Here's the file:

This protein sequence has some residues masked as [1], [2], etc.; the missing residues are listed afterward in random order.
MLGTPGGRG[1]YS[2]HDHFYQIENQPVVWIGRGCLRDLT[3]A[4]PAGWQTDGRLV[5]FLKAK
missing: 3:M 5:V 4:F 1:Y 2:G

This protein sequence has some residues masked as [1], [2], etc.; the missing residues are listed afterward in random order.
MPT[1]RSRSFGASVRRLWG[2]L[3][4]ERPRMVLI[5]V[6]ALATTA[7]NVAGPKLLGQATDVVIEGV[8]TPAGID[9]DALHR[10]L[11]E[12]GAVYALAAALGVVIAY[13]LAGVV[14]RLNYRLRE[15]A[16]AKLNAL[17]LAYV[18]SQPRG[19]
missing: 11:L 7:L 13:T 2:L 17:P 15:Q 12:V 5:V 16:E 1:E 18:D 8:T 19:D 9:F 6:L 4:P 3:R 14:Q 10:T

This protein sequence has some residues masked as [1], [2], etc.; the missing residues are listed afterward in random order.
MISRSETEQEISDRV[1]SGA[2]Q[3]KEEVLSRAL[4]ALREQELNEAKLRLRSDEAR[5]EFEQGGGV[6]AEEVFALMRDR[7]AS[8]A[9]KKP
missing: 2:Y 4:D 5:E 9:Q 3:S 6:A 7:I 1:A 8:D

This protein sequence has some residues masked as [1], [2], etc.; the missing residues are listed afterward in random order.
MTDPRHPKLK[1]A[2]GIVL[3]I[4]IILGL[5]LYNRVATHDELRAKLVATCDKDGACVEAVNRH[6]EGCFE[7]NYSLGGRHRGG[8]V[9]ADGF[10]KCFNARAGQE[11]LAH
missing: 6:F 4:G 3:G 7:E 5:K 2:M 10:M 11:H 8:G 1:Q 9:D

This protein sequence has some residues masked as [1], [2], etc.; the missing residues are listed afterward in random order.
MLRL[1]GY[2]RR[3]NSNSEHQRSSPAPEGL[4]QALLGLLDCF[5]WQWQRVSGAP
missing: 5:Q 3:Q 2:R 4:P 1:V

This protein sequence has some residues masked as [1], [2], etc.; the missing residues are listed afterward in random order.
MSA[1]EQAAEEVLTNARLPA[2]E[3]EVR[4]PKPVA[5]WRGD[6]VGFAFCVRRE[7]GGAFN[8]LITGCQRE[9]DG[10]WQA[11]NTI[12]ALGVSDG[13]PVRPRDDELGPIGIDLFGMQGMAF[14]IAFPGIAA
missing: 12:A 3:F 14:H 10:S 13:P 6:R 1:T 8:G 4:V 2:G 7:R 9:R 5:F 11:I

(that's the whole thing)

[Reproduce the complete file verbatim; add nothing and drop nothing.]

This protein sequence has some residues masked as [1], [2], etc.; the missing residues are listed afterward in random order.
MLGTPGGRG[1]YS[2]HDHFYQIENQPVVWIGRGCLRDLT[3]A[4]PAGWQTDGRLV[5]FLKAK
missing: 3:M 5:V 4:F 1:Y 2:G

This protein sequence has some residues masked as [1], [2], etc.; the missing residues are listed afterward in random order.
MPT[1]RSRSFGASVRRLWG[2]L[3][4]ERPRMVLI[5]V[6]ALATTA[7]NVAGPKLLGQATDVVIEGV[8]TPAGID[9]DALHR[10]L[11]E[12]GAVYALAAALGVVIAY[13]LAGVV[14]RLNYRLRE[15]A[16]AKLNAL[17]LAYV[18]SQPRG[19]
missing: 11:L 7:L 13:T 2:L 17:P 15:Q 12:V 5:V 16:E 1:E 18:D 8:T 19:D 9:F 6:L 4:P 3:R 14:Q 10:T

This protein sequence has some residues masked as [1], [2], etc.; the missing residues are listed afterward in random order.
MISRSETEQEISDRV[1]SGA[2]Q[3]KEEVLSRAL[4]ALREQELNEAKLRLRSDEAR[5]EFEQGGGV[6]AEEVFALMRDR[7]AS[8]A[9]KKP
missing: 2:Y 4:D 5:E 9:Q 3:S 6:A 7:I 1:A 8:D

This protein sequence has some residues masked as [1], [2], etc.; the missing residues are listed afterward in random order.
MTDPRHPKLK[1]A[2]GIVL[3]I[4]IILGL[5]LYNRVATHDELRAKLVATCDKDGACVEAVNRH[6]EGCFE[7]NYSLGGRHRGG[8]V[9]ADGF[10]KCFNARAGQE[11]LAH
missing: 6:F 4:G 3:G 7:E 5:K 2:M 10:M 11:H 8:G 1:Q 9:D

This protein sequence has some residues masked as [1], [2], etc.; the missing residues are listed afterward in random order.
MLRL[1]GY[2]RR[3]NSNSEHQRSSPAPEGL[4]QALLGLLDCF[5]WQWQRVSGAP
missing: 5:Q 3:Q 2:R 4:P 1:V

This protein sequence has some residues masked as [1], [2], etc.; the missing residues are listed afterward in random order.
MSA[1]EQAAEEVLTNARLPA[2]E[3]EVR[4]PKPVA[5]WRGD[6]VGFAFCVRRE[7]GGAFN[8]LITGCQRE[9]DG[10]WQA[11]NTI[12]ALGVSDG[13]PVRPRDDELGPIGIDLFGMQGMAF[14]IAFPGIAA
missing: 12:A 3:F 14:H 10:S 13:P 6:R 1:T 8:G 4:V 2:G 7:R 9:R 5:F 11:I